As our technology advances, a culture is born soon after. Mankind just has this habit of nicknaming events, objects or people in ways that suit the era. Each generation has its own slang with its own unique history and usage.
But today, it’s the basics of understanding slang that can help the most illiterate users to grasp the jargon of today’s tech industry.
All the terms well known in tech originate from a number of technological breakthroughs. It helps when a certain situation or event is only best described by the people directly involved with it.
And while many decry jargon as ridiculous and irresponsible, understanding how it came about lets it stick harder on the minds of prospects:
- The technology - It all starts with the origin of many technologies. There are a number of words that connect terms with each other like the parts of a PC. And like different parts, their relationships determine they came into by popular use.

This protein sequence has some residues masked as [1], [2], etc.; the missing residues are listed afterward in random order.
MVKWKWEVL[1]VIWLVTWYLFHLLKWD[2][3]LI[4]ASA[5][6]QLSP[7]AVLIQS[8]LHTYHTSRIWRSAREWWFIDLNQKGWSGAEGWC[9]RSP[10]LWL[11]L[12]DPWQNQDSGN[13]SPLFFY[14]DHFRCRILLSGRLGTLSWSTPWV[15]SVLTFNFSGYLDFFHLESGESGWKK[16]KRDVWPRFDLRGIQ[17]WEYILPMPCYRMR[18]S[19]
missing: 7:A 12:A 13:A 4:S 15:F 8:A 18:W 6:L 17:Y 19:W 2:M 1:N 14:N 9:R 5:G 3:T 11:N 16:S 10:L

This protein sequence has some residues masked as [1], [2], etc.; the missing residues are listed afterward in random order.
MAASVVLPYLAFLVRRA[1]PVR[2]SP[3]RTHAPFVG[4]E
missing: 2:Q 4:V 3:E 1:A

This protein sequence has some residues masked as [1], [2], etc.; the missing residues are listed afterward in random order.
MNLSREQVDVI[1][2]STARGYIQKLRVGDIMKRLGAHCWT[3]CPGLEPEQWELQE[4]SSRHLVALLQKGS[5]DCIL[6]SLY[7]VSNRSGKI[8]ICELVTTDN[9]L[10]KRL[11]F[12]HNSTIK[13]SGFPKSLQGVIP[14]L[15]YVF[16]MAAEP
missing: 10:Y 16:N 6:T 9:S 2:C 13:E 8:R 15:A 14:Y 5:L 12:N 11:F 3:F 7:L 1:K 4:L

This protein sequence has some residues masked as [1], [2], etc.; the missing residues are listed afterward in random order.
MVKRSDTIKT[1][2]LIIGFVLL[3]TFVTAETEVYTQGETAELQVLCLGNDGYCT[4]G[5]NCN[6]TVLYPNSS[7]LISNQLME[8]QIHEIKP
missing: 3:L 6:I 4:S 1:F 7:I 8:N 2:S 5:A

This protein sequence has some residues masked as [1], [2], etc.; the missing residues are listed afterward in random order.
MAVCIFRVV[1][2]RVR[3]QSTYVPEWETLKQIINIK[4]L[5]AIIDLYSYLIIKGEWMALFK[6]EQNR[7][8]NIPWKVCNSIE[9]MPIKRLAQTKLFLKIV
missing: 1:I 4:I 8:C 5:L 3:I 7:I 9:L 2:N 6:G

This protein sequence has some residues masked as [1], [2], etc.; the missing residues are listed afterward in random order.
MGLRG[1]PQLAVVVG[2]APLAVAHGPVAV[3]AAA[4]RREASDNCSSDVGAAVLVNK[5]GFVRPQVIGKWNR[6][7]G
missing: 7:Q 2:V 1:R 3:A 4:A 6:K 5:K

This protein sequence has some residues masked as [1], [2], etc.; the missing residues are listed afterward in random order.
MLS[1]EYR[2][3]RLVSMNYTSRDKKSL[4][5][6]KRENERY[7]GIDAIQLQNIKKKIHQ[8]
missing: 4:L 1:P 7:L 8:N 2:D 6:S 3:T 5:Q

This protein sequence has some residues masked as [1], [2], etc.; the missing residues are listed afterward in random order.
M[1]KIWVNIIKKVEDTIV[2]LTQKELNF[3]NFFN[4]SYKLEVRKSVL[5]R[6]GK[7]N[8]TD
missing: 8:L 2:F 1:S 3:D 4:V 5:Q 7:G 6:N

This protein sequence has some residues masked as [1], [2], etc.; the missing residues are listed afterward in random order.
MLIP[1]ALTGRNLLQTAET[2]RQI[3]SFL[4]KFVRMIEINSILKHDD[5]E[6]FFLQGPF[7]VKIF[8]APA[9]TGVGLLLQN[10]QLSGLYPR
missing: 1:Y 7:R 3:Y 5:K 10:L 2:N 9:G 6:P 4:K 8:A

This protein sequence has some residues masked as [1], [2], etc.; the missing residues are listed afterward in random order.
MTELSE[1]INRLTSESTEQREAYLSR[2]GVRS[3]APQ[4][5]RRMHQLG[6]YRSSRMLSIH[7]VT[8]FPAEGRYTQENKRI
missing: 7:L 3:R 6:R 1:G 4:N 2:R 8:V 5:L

- The event – Another primal influence. The reasons why events are part of the naming process are numerous but they can be usually summed up into one thing. Take for example how ‘dogfooding’ was a term developed by generations of Microsoft employees who wanted to figure out ways to test their own products better.
- The culture – Jargon is also shaped by the culture of the most influential community that uses the technology. A product could’ve been made in America but ends up a hit in Japan. The influence of origins might still mix in with the influence of critics and customers who are, in their own way, drivers of technology.
- The content – Blogs. Articles. Forums. Chat rooms. Anything that frequently talks about a subject can spread associated terms virally until you’re really not the only one who ‘gets it’. Memes, tropes or other slang have been known to originate from one thing but then spread to another to the point that you can’t even find the origin anymore.
Most jargon is only suitable under a certain context but it can easily start to trend. That’s why don’t be too quick to cringe or fear using them 100% of the time. Much of it was developed over the years from the diverging cultures of the web. Helping prospects cope with the ever-shifting times and opening their eyes and ears is one way to help them understand.